25 Things Teachers Should Know About Gamification


Gamification has been a big buzzword in education in recent times. Using game-style methods to incentivize students to get their learn on can be fun and effective teaching and learning methods.Take a look at these 25 things that all teachers should know about gamification.

See Also:  The 100-Second Guide To Gamification In Education

From the most simple questions (like, ‘what is gamification, anyway?) to the more complex ideas (goals and structure of using gamification in your classroom) and the history of its use (The Oregon Trail), these 25 bullet points will get you started in the right direction.

And Now, The 25 Things To Know About Gamification

1. In a school setting, Gamification is simply the use of educational games for kids.

2. In the marketplace, Gamification is the use of game-thinking in non-game contexts to encourage participation.

3. The core strategy of Gamification is giving awards, such as badges or certifications, for accomplishing tasks.

4. Competition is another element of Gamification commonly used in the business world and the educational sphere.

5. Gamification has been criticized in marketing strategies for leaving out the narrative element of gaming.

6. Gamification has also been criticized for encouraging unhealthy expectations and habits in the marketplace and business world.

7. In a classroom setting, Gamification can be implemented in a variety of ways on a spectrum of intensities and strategies.

8. Test scores have been shown to improve dramatically in classrooms where Gamification has been implemented in the form of video games and online competitions.

9. Other classrooms have been structured to allow students to make their own education games for kids to aid their learning. This has also been proven effective.

10. While not-yet popular in schools, Gamification has gained quite a lot of momentum outside the classroom in other educational settings.

11. Gamification is designed with the assumption that players aren’t initially interested. This means games are exciting and engaging enough to capture the attention of an uninterested student and carry them through to the end.

12. These educational games for children encourage the competitive nature in students, teaching them not only to play the game, but to win it.

13. Video games designed to be educational games for kids encourage them to think like doctors, lawyers, city planners, and business managers.

14. Even the first games used for this purpose, such as Oregon Trail and SimCity, make kids practice the skills of an urban planner and learn the history of the American West.

15. Gamification can allow kids to practice manipulating a virtual world, encouraging them to use skills they will need to impact change on the real world.

16. One goal of Gamification in the school setting is to allow kids to be creators of their own knowledge, allowing the teacher to be an assistant to the child’s learning journey.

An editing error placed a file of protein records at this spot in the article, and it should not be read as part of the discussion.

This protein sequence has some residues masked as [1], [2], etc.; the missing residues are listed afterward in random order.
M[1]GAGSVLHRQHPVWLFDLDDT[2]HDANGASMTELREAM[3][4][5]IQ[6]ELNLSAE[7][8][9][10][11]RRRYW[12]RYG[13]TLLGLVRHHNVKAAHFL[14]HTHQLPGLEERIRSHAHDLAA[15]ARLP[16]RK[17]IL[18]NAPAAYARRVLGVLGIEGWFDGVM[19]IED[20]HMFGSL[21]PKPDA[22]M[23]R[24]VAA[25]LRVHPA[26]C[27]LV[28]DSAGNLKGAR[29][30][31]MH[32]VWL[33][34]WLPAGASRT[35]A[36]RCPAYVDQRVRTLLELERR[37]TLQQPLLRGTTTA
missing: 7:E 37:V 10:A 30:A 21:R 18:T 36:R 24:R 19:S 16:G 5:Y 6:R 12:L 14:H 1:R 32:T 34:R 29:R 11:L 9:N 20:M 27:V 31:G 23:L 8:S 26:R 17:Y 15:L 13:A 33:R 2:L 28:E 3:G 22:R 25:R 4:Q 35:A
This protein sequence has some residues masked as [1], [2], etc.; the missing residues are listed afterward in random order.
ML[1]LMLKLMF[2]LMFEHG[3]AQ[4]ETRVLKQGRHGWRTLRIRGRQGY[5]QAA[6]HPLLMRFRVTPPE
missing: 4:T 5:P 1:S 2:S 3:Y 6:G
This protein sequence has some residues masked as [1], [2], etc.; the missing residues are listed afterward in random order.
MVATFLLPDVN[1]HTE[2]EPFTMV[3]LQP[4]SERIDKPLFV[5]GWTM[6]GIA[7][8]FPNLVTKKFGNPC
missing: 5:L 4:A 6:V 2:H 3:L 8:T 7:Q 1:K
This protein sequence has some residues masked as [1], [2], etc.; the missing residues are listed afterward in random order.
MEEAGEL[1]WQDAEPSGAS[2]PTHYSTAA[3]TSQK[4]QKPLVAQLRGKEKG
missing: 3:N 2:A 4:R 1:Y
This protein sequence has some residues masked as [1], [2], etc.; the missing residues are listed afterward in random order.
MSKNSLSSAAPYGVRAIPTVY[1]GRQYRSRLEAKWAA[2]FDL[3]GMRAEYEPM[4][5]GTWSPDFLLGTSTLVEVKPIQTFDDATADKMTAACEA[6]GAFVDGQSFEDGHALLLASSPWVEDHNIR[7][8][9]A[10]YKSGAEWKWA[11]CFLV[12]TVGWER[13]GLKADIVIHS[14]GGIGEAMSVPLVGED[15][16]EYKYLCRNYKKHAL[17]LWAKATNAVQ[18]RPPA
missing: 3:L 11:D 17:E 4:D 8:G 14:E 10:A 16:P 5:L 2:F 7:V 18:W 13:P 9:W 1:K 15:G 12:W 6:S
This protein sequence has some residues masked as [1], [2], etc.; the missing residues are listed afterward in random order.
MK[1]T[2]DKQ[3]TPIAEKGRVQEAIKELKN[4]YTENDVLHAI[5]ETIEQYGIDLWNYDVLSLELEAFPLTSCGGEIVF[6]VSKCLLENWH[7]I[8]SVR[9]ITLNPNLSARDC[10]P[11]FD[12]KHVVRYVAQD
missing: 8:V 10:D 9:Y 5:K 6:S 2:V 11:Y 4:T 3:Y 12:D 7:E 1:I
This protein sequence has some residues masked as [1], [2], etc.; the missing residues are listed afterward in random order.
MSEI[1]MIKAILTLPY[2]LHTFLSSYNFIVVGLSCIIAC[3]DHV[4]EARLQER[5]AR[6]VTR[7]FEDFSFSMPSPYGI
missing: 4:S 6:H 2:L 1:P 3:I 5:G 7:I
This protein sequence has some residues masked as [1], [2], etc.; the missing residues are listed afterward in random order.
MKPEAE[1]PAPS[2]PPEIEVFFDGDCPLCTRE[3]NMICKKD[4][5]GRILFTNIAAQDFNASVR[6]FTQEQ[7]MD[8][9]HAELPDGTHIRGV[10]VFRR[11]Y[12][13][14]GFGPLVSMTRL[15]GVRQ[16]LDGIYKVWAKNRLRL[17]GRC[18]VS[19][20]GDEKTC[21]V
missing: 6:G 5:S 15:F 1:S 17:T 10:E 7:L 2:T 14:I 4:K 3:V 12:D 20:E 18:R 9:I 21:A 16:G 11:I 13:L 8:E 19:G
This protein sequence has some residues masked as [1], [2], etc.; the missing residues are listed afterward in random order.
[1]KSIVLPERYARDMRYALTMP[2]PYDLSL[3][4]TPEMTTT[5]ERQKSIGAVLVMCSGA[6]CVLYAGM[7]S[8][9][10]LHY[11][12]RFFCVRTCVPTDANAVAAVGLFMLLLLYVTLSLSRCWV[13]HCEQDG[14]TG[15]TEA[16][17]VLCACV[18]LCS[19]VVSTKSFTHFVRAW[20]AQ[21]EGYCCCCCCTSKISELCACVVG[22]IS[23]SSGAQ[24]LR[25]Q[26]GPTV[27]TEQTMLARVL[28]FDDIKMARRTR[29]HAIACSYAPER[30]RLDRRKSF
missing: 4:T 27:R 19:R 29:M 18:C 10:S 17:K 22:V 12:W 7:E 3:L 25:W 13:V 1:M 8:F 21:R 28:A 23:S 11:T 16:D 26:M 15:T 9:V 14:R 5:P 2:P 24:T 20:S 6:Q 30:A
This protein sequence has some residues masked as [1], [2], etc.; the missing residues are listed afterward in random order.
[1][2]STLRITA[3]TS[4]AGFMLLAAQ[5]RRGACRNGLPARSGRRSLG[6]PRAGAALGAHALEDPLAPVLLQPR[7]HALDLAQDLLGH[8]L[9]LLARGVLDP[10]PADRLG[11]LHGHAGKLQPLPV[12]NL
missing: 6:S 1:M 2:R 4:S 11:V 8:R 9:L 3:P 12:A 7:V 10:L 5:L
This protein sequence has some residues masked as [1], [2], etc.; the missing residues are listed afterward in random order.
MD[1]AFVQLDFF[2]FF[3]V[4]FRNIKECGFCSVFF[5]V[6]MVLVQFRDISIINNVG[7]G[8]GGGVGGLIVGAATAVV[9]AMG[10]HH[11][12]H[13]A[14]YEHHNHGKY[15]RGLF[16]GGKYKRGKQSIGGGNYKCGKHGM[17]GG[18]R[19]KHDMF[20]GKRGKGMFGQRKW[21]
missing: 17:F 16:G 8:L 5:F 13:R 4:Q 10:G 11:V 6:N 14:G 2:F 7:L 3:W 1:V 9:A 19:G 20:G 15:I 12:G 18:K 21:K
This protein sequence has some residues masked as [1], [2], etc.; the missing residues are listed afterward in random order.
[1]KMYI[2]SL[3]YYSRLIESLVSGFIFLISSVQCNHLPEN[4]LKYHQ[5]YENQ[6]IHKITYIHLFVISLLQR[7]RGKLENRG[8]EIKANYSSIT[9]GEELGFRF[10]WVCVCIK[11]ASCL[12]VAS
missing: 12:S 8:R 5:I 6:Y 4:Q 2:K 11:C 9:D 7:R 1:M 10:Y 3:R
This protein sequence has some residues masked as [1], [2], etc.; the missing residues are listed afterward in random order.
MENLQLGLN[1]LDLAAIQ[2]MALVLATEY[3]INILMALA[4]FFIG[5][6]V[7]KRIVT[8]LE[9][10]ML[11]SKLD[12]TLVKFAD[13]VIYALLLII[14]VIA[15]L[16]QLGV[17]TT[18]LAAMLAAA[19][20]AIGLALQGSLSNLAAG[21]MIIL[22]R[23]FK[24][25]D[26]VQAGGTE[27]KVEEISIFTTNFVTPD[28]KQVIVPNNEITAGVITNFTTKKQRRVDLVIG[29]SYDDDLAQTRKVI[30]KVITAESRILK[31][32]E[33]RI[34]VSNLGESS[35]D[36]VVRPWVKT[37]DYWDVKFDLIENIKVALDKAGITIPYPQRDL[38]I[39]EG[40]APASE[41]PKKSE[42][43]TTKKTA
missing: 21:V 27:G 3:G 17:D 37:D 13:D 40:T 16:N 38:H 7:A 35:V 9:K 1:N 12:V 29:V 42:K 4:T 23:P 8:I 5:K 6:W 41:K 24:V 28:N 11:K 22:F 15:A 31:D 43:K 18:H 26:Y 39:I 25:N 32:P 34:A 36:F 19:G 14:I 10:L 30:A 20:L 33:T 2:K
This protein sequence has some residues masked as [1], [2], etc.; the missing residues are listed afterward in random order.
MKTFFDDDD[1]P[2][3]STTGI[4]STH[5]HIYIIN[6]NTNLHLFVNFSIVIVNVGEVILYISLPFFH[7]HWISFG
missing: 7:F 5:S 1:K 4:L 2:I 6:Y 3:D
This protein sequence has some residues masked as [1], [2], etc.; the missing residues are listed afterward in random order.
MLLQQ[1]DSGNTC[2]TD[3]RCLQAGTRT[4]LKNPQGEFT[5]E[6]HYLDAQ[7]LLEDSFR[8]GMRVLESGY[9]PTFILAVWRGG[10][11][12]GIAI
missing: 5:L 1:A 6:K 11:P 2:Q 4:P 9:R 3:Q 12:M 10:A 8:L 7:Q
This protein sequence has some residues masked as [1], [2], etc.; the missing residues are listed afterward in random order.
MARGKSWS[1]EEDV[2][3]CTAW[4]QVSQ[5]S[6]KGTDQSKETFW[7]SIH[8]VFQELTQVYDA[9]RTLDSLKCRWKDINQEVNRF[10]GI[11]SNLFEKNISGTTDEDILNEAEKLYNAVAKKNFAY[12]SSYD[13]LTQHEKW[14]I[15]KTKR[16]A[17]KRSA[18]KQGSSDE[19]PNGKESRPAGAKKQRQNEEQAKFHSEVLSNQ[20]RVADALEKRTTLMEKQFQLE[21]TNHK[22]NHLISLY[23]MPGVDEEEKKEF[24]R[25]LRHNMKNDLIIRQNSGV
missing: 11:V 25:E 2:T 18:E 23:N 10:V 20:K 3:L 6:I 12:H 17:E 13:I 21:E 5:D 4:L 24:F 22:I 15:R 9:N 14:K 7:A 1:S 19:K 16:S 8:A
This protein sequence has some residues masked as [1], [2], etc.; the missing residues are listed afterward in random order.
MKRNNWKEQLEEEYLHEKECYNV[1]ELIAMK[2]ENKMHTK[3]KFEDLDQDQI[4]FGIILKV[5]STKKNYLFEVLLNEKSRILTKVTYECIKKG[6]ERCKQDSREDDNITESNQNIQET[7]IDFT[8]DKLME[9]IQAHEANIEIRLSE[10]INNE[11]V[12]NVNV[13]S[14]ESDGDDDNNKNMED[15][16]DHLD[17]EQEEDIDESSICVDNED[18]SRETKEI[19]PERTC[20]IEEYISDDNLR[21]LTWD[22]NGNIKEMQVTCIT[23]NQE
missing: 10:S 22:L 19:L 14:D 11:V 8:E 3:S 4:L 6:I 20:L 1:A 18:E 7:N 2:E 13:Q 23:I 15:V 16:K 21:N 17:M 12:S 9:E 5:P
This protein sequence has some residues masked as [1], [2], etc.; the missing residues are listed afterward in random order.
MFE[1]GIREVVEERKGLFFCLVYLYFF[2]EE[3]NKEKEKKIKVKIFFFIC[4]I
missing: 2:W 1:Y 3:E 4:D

17. Educational games for kids can also teach students skills such as cautious risk taking, business strategy, and critical thinking.

18. Gamification models are being used in other educational settings as well, such as job trainings and seminars.

19. Essential to educational games for kids is the narrative effect of storytelling to carry the student through the game and allow learning to be completed.

20. Another important aspect is that of collaboration between the students, encouraging teamwork and preparing them for real-life situations.

21. Mentoring is at the heart of Gamification in the classroom, as the teacher is meant to serve as a guide and assessor throughout the students learning process.

22. Implementing educational games for kids as a strategy for teaching requires careful planning, and asking for help from experts on the subject is encouraged.

23. Important to understand is that implementing Gamification is not a quick fix, but an involved, time-consuming project in order to be used to it’s greatest potential.

24. Gamification seeks to harness human motivation through the observation of why humans play games, playing on the idea that humans play games because they are intrinsically rewarding and entertaining. Points are an added bonus, a way of keeping score, but not necessary to the heart of the game.

25. Close observation of individual students using educational games for kids is necessary to track progress. Careful attention should be paid to how the competition aspect encourages or detracts from the learning process.

Dr. Patricia Fioriello is the founder of DRPFConsults.com – the place to discover the latest hot topics in education and ways to deal with current education issues. DRPF Consults publishes articles and school eBooks addressing critical topics about the education problems in today’s schools.

1 Comment

  1. Melissa

    May 21, 2013 at 9:57 am

    I think point #1 is misleading. Teachers will think that just by including some games in their classroom, that they are ‘gamifying’ it. Teachers have been including educational games and competitions for centuries. Gamification is more involved than simply running a round of Review Jeopardy.